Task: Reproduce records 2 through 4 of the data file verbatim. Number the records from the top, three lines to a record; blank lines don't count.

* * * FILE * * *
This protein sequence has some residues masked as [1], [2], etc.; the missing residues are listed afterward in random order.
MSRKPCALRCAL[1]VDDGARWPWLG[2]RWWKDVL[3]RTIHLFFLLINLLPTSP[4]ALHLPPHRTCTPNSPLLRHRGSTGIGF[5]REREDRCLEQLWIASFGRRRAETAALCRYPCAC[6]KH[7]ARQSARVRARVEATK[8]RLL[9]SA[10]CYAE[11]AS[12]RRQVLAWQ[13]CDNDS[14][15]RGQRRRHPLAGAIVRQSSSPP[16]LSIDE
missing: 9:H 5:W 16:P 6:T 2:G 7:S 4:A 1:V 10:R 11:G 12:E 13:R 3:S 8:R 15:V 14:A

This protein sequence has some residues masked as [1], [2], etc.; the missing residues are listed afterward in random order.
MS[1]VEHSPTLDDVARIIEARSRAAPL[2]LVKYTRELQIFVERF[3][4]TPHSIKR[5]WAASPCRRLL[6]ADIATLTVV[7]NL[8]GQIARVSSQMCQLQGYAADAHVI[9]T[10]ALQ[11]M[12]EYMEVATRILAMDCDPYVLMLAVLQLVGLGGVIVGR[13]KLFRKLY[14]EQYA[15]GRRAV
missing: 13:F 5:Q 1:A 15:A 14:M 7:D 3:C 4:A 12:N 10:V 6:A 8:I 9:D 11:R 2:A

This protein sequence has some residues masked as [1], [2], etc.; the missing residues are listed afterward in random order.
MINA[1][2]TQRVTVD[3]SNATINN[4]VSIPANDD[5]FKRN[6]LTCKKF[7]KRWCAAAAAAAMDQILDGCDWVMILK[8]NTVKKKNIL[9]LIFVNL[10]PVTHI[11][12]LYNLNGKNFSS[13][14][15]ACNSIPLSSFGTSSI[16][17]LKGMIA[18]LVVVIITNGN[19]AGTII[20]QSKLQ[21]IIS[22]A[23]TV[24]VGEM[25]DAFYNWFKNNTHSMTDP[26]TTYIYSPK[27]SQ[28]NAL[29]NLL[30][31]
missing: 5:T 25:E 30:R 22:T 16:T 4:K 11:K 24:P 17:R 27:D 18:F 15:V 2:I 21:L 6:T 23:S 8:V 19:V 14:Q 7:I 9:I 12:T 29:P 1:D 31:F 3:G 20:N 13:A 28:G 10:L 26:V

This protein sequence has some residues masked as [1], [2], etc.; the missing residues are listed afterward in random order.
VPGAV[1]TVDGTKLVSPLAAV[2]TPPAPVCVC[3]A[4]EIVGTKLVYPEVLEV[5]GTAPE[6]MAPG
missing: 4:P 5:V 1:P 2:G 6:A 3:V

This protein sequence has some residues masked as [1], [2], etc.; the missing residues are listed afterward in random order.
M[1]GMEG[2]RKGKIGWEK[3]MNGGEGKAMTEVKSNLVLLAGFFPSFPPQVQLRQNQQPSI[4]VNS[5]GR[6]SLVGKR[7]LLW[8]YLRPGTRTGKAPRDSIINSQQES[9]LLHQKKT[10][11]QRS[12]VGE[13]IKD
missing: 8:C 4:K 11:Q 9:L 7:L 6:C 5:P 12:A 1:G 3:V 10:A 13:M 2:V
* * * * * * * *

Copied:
This protein sequence has some residues masked as [1], [2], etc.; the missing residues are listed afterward in random order.
MS[1]VEHSPTLDDVARIIEARSRAAPL[2]LVKYTRELQIFVERF[3][4]TPHSIKR[5]WAASPCRRLL[6]ADIATLTVV[7]NL[8]GQIARVSSQMCQLQGYAADAHVI[9]T[10]ALQ[11]M[12]EYMEVATRILAMDCDPYVLMLAVLQLVGLGGVIVGR[13]KLFRKLY[14]EQYA[15]GRRAV
missing: 13:F 5:Q 1:A 15:A 14:M 7:D 3:C 4:A 12:N 10:V 6:A 8:I 9:D 11:R 2:A

This protein sequence has some residues masked as [1], [2], etc.; the missing residues are listed afterward in random order.
MINA[1][2]TQRVTVD[3]SNATINN[4]VSIPANDD[5]FKRN[6]LTCKKF[7]KRWCAAAAAAAMDQILDGCDWVMILK[8]NTVKKKNIL[9]LIFVNL[10]PVTHI[11][12]LYNLNGKNFSS[13][14][15]ACNSIPLSSFGTSSI[16][17]LKGMIA[18]LVVVIITNGN[19]AGTII[20]QSKLQ[21]IIS[22]A[23]TV[24]VGEM[25]DAFYNWFKNNTHSMTDP[26]TTYIYSPK[27]SQ[28]NAL[29]NLL[30][31]
missing: 5:T 25:E 30:R 22:T 16:T 4:K 11:K 24:P 17:R 27:D 18:F 15:V 2:I 21:L 6:T 23:S 8:V 19:V 14:Q 7:I 9:I 12:T 29:P 1:D 31:F 3:G 20:N 13:A 28:G 10:L 26:V

This protein sequence has some residues masked as [1], [2], etc.; the missing residues are listed afterward in random order.
VPGAV[1]TVDGTKLVSPLAAV[2]TPPAPVCVC[3]A[4]EIVGTKLVYPEVLEV[5]GTAPE[6]MAPG
missing: 4:P 5:V 1:P 2:G 6:A 3:V